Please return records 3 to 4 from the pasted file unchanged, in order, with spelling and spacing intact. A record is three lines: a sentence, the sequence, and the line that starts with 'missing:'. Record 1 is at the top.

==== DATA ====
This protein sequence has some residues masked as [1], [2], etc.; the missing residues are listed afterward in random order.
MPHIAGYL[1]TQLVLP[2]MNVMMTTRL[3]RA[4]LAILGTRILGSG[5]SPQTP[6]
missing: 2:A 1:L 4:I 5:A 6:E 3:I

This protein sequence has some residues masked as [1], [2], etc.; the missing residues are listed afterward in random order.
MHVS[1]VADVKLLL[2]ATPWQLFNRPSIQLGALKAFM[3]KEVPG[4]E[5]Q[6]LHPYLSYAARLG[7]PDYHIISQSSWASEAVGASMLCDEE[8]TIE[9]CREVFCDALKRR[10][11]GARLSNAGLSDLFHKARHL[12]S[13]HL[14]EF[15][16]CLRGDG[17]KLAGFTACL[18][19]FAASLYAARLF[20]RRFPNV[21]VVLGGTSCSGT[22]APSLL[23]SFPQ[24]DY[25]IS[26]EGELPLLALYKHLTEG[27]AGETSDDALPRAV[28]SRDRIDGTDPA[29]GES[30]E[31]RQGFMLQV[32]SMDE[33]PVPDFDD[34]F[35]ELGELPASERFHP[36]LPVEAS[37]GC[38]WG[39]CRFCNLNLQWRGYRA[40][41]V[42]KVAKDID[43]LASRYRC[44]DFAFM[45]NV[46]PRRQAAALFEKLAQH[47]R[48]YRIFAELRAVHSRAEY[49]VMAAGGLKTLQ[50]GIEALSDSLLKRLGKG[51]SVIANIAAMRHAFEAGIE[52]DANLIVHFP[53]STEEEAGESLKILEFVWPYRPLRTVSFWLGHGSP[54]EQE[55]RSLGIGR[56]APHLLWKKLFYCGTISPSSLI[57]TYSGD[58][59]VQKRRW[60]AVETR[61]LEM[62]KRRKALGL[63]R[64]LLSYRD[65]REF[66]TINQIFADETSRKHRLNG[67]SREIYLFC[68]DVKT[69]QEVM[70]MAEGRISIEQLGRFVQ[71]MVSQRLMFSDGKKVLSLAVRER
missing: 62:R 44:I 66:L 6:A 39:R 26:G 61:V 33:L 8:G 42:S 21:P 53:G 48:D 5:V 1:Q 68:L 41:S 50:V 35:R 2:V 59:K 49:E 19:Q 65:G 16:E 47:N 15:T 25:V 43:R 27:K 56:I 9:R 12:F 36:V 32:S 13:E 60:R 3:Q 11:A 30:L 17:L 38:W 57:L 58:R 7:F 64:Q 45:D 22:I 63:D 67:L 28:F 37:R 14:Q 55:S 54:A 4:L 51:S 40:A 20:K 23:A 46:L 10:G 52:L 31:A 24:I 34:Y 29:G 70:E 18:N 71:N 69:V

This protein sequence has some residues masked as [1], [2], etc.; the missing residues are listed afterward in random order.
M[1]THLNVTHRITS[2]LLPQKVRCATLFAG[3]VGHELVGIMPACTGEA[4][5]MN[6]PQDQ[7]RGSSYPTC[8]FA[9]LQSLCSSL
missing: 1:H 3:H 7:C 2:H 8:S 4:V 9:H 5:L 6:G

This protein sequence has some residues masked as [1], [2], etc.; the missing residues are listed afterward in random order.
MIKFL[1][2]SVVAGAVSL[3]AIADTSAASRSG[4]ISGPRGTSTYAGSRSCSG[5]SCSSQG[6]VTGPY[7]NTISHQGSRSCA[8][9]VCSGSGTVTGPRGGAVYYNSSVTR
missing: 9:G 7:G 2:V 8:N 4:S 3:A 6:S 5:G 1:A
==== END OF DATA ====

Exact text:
This protein sequence has some residues masked as [1], [2], etc.; the missing residues are listed afterward in random order.
M[1]THLNVTHRITS[2]LLPQKVRCATLFAG[3]VGHELVGIMPACTGEA[4][5]MN[6]PQDQ[7]RGSSYPTC[8]FA[9]LQSLCSSL
missing: 1:H 3:H 7:C 2:H 8:S 4:V 9:H 5:L 6:G

This protein sequence has some residues masked as [1], [2], etc.; the missing residues are listed afterward in random order.
MIKFL[1][2]SVVAGAVSL[3]AIADTSAASRSG[4]ISGPRGTSTYAGSRSCSG[5]SCSSQG[6]VTGPY[7]NTISHQGSRSCA[8][9]VCSGSGTVTGPRGGAVYYNSSVTR
missing: 9:G 7:G 2:V 8:N 4:S 3:A 6:S 5:G 1:A